Prior research exploring the link between educational attainment and economic opportunities has conclusively demonstrated that an individual’s salary and the number of years spent in school are strongly correlated. Few studies, however, attempt to link job prospects with quality and type of schooling. In Pakistan, rigorous research in this area has been non-existent. This study attempts to address the gap and enrich the conversation around schooling and employability by providing a statistical snapshot from a sample of formal-sector management employees from Karachi, Lahore, and Pakistan. Over 800 employees from 103 organizations were interviewed and detailed information about their job histories and educational backgrounds was solicited. Prior to the survey, five types of schools, from government low-tier schools to private top-tier schools, were established and all interviewees were placed in these categories.
The study finds that employees who went to private top-tier schools had a substantially higher starting salary than their counterparts, and ranked the highest in other critical factors that affected career prospects, including home support and exposure to English. Worryingly, the results also show that economic mobility for individuals who went to government low-tier schools was limited and wage disparity between the top tier and other tiers had widened from the 2000s. In light of these findings, the study recommends that quality needs to be based on minimum standards and not real or perceived differences across school types, and the first priority for the government should be to devote resources towards low-tier public schools. The study highlights the need for a nationally representative household survey that could yield greater insights about employability. It also notes that a larger supply of qualified teachers who can teach English effectively is paramount, and a coherent policy should be formulated for improving assessment systems as their quality diverges greatly across different tiers.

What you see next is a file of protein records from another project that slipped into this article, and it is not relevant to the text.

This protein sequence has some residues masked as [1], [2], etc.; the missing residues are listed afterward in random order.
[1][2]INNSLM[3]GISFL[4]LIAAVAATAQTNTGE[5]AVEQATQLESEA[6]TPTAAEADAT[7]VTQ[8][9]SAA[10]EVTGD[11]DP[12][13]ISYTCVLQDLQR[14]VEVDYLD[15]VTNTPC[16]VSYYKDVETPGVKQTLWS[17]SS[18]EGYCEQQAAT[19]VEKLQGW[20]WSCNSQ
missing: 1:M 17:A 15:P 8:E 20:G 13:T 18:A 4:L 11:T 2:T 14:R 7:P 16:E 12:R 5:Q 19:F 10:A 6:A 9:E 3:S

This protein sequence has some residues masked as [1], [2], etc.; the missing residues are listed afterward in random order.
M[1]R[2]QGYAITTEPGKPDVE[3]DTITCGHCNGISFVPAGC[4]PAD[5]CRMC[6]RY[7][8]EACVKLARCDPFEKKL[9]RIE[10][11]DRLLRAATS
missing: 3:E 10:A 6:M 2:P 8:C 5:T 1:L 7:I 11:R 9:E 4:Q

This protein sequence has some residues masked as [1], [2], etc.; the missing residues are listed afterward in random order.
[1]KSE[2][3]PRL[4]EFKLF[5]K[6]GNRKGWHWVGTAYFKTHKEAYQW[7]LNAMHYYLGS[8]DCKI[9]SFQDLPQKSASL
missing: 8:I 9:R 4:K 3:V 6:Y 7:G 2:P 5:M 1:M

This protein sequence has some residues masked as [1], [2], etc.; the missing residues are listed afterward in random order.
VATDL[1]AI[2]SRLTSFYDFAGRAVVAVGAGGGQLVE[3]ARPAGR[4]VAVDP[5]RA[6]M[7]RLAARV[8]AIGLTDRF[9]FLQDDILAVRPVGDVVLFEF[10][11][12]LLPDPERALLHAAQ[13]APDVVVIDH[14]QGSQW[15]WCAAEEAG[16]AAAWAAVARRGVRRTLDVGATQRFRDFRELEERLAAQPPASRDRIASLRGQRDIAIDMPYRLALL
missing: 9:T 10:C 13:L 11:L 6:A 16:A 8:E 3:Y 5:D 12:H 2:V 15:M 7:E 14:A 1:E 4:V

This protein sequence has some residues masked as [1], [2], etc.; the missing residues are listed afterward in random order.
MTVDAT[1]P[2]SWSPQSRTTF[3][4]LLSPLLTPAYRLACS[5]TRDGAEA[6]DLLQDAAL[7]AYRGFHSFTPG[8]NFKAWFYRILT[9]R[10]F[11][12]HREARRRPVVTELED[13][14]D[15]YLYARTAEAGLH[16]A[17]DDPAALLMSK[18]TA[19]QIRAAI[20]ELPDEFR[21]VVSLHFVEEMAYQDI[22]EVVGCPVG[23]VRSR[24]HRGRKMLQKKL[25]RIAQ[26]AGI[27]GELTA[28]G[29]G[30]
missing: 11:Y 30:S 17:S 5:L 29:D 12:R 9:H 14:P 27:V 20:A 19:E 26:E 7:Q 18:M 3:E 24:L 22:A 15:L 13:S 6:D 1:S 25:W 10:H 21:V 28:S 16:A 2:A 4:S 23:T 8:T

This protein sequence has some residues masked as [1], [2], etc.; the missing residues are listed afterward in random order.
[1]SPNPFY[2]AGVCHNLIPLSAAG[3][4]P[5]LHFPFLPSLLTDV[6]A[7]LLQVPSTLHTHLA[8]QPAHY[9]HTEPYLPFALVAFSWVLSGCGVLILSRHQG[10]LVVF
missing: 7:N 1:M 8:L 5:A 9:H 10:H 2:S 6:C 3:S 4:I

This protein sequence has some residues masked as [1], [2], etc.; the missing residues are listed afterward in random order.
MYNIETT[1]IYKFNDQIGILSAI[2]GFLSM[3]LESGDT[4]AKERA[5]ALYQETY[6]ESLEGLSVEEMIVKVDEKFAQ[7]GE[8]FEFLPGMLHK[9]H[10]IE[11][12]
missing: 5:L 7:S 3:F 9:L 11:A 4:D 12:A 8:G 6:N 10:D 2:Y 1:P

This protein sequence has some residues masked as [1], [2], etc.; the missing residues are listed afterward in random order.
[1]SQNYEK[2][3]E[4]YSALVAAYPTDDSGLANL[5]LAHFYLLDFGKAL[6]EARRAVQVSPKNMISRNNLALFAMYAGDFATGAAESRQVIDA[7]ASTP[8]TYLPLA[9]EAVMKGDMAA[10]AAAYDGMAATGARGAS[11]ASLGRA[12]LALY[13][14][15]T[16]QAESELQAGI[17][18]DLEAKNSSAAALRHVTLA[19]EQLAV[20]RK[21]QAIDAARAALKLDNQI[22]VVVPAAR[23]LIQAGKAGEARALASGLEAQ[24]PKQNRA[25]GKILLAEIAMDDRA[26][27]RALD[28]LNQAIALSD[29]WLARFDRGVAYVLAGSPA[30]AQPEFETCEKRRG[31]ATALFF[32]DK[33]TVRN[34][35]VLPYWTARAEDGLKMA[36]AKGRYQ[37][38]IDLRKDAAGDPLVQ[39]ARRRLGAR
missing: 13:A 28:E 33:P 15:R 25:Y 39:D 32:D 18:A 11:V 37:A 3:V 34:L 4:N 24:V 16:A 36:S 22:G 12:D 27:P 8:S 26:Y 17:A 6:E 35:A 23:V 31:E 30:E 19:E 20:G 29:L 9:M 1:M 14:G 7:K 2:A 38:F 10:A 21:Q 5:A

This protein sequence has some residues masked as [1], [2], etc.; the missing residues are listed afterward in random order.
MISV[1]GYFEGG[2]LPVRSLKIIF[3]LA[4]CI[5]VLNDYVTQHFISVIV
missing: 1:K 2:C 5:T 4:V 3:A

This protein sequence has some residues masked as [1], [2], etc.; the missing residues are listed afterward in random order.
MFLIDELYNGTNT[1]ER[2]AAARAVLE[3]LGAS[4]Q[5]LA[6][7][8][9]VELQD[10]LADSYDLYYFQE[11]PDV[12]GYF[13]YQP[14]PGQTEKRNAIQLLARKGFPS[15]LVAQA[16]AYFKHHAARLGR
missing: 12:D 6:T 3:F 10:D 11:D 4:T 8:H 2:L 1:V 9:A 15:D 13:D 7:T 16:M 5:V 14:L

Author(s):Muhammad Azhar, Faisal Bari, Abdus Sami Khan, Minhaj ul Haque, Abbas Rashid & Zohair Zaidi